Stress Information

Health condition

When experiencing stress, you may be affected totally, not only in your body but also in your emotional reactions, your personal thoughts, and your relations with others.

The following list of stress symptoms contains the most typical reactions to stress. It can also help you begin focusing on ways to manage stress. Check any symptoms you have noticed lately in yourself. Add any symptoms that are not on the list.

· Physical
weight change
change in appetite
digestive upsets
pounding heart
tighten up/ neck and shoulders ache
accident prone
drug, tobacco use
increased alcohol
teeth grinding

· Mental
dull senses
poor concentration
no new ideas
low productivity
negative attitude

· Emotional
the “blues”
mood swings
nervous laugh
bad temper
crying spells
easily discouraged
lowered sex drive
fewer contacts
lashing out with friends
clamming up
using people

Excessive stress in your life interferes with your interpersonal relationships at home, on the job, and socially. It can make you spend your efforts on not being unhappy, rather than on being happy. Stress can waste your vitality and deplete your personal energy resources that could be used for enjoyment.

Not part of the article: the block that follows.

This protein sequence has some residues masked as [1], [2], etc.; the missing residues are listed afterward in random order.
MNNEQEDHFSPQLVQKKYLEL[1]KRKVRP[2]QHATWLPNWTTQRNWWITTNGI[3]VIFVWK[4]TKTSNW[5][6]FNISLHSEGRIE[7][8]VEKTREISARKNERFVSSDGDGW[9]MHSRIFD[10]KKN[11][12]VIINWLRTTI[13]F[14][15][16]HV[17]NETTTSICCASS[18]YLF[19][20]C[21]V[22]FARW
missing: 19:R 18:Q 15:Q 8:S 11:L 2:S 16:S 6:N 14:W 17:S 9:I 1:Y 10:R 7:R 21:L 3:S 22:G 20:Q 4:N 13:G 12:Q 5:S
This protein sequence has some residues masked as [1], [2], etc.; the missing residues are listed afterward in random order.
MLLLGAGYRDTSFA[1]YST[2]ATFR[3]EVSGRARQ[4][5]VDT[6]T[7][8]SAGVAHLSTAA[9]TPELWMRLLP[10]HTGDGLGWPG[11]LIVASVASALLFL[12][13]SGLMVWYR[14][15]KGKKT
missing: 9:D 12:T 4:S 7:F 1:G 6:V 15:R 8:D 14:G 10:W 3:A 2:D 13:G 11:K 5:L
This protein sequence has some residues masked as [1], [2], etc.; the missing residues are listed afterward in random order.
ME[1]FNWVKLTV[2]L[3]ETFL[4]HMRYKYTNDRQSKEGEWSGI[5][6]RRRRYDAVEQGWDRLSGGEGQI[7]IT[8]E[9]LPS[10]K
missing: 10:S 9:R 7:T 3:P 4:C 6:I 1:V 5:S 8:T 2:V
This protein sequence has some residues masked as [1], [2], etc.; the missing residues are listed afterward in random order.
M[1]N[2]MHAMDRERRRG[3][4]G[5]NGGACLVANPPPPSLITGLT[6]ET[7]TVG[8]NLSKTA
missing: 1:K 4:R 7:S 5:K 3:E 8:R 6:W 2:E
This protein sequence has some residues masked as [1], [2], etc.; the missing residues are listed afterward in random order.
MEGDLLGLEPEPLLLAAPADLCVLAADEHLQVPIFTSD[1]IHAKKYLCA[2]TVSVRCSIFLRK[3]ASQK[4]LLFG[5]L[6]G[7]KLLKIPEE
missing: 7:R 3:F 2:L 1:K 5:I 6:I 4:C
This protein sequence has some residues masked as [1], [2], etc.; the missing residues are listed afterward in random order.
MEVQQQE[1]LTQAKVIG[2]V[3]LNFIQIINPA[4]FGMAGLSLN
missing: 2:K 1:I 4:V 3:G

You can become negatively influenced in your attitudes and feelings about yourself more easily. In addition, medical research estimates as much as 90 percent of illness and disease is stress-related. Stress can interfere with your physical functioning and bodily processes like:

· High blood pressure
· Cardiovascular disease, and heart disease have been linked to stress factors
· Other stress-related ailments include ulcers, allergies, asthma, and migraine headaches.

Stress may trigger:
· Hypertension
· High cholesterol
· Herpes

Causes of Stress
Most health professionals agree stress can be a contributing factor in making existing medical problems worse. Environmental and societal pressures, our competitive, success-oriented way of life may lead us to potentially hazardous health.